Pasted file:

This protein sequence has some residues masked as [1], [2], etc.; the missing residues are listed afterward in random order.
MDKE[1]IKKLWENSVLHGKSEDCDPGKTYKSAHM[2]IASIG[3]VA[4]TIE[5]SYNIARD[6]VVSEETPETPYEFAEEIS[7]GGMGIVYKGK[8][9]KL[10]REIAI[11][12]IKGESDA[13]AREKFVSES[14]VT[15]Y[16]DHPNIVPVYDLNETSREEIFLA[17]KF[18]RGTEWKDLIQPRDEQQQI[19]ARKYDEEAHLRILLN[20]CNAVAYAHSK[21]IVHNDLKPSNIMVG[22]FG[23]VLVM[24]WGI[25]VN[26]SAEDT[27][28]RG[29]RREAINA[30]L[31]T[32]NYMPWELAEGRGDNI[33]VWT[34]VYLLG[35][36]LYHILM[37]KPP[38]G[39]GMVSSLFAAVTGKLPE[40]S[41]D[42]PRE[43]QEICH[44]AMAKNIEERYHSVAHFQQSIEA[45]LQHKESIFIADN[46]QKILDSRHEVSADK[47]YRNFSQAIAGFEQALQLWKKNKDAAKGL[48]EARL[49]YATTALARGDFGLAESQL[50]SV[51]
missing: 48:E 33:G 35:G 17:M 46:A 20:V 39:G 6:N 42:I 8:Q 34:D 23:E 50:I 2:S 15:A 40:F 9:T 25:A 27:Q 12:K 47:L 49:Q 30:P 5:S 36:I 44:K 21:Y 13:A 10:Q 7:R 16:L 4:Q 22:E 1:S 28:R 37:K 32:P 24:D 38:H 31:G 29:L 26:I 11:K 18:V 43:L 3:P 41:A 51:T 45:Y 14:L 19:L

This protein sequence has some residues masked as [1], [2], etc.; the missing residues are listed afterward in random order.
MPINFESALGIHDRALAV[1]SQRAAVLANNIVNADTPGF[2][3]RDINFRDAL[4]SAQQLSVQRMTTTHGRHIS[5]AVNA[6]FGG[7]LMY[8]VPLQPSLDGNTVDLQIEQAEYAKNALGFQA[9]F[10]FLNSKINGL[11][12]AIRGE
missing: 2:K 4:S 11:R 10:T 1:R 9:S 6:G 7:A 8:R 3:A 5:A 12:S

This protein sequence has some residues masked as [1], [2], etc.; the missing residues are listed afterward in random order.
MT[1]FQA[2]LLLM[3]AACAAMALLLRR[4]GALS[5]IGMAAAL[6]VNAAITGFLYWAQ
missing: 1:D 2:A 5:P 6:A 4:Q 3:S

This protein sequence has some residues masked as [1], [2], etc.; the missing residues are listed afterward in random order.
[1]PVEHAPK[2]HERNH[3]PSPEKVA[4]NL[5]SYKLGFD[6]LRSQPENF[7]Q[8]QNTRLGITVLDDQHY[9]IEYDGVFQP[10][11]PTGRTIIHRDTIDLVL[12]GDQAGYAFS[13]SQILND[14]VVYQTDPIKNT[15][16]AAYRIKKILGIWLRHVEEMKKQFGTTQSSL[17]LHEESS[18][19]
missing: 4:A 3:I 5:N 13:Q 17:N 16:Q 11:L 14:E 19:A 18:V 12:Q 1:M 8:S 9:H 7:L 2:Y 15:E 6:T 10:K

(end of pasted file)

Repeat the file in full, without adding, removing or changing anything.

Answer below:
This protein sequence has some residues masked as [1], [2], etc.; the missing residues are listed afterward in random order.
MDKE[1]IKKLWENSVLHGKSEDCDPGKTYKSAHM[2]IASIG[3]VA[4]TIE[5]SYNIARD[6]VVSEETPETPYEFAEEIS[7]GGMGIVYKGK[8][9]KL[10]REIAI[11][12]IKGESDA[13]AREKFVSES[14]VT[15]Y[16]DHPNIVPVYDLNETSREEIFLA[17]KF[18]RGTEWKDLIQPRDEQQQI[19]ARKYDEEAHLRILLN[20]CNAVAYAHSK[21]IVHNDLKPSNIMVG[22]FG[23]VLVM[24]WGI[25]VN[26]SAEDT[27][28]RG[29]RREAINA[30]L[31]T[32]NYMPWELAEGRGDNI[33]VWT[34]VYLLG[35][36]LYHILM[37]KPP[38]G[39]GMVSSLFAAVTGKLPE[40]S[41]D[42]PRE[43]QEICH[44]AMAKNIEERYHSVAHFQQSIEA[45]LQHKESIFIADN[46]QKILDSRHEVSADK[47]YRNFSQAIAGFEQALQLWKKNKDAAKGL[48]EARL[49]YATTALARGDFGLAESQL[50]SV[51]
missing: 48:E 33:G 35:G 17:M 46:A 20:V 39:G 6:N 42:I 8:Q 34:D 23:E 50:I 2:S 15:A 40:F 9:T 25:A 27:Q 12:K 47:L 49:Q 30:P 5:S 36:I 44:K 21:Y 13:A 10:Q 7:R 16:L 4:Q 22:E 1:S 28:R 37:K 32:P 24:D 38:H 31:G 29:L 26:I 11:K 18:V 43:L 3:P 41:A 51:T 45:Y 14:L 19:L

This protein sequence has some residues masked as [1], [2], etc.; the missing residues are listed afterward in random order.
MPINFESALGIHDRALAV[1]SQRAAVLANNIVNADTPGF[2][3]RDINFRDAL[4]SAQQLSVQRMTTTHGRHIS[5]AVNA[6]FGG[7]LMY[8]VPLQPSLDGNTVDLQIEQAEYAKNALGFQA[9]F[10]FLNSKINGL[11][12]AIRGE
missing: 2:K 4:S 11:R 10:T 1:R 9:S 6:G 7:A 8:R 3:A 5:A 12:S

This protein sequence has some residues masked as [1], [2], etc.; the missing residues are listed afterward in random order.
MT[1]FQA[2]LLLM[3]AACAAMALLLRR[4]GALS[5]IGMAAAL[6]VNAAITGFLYWAQ
missing: 1:D 2:A 5:P 6:A 4:Q 3:S

This protein sequence has some residues masked as [1], [2], etc.; the missing residues are listed afterward in random order.
[1]PVEHAPK[2]HERNH[3]PSPEKVA[4]NL[5]SYKLGFD[6]LRSQPENF[7]Q[8]QNTRLGITVLDDQHY[9]IEYDGVFQP[10][11]PTGRTIIHRDTIDLVL[12]GDQAGYAFS[13]SQILND[14]VVYQTDPIKNT[15][16]AAYRIKKILGIWLRHVEEMKKQFGTTQSSL[17]LHEESS[18][19]
missing: 4:A 3:I 5:N 13:Q 17:N 16:Q 11:L 14:E 19:A 18:V 12:Q 1:M 8:S 9:H 7:L 2:Y 15:E 6:T 10:K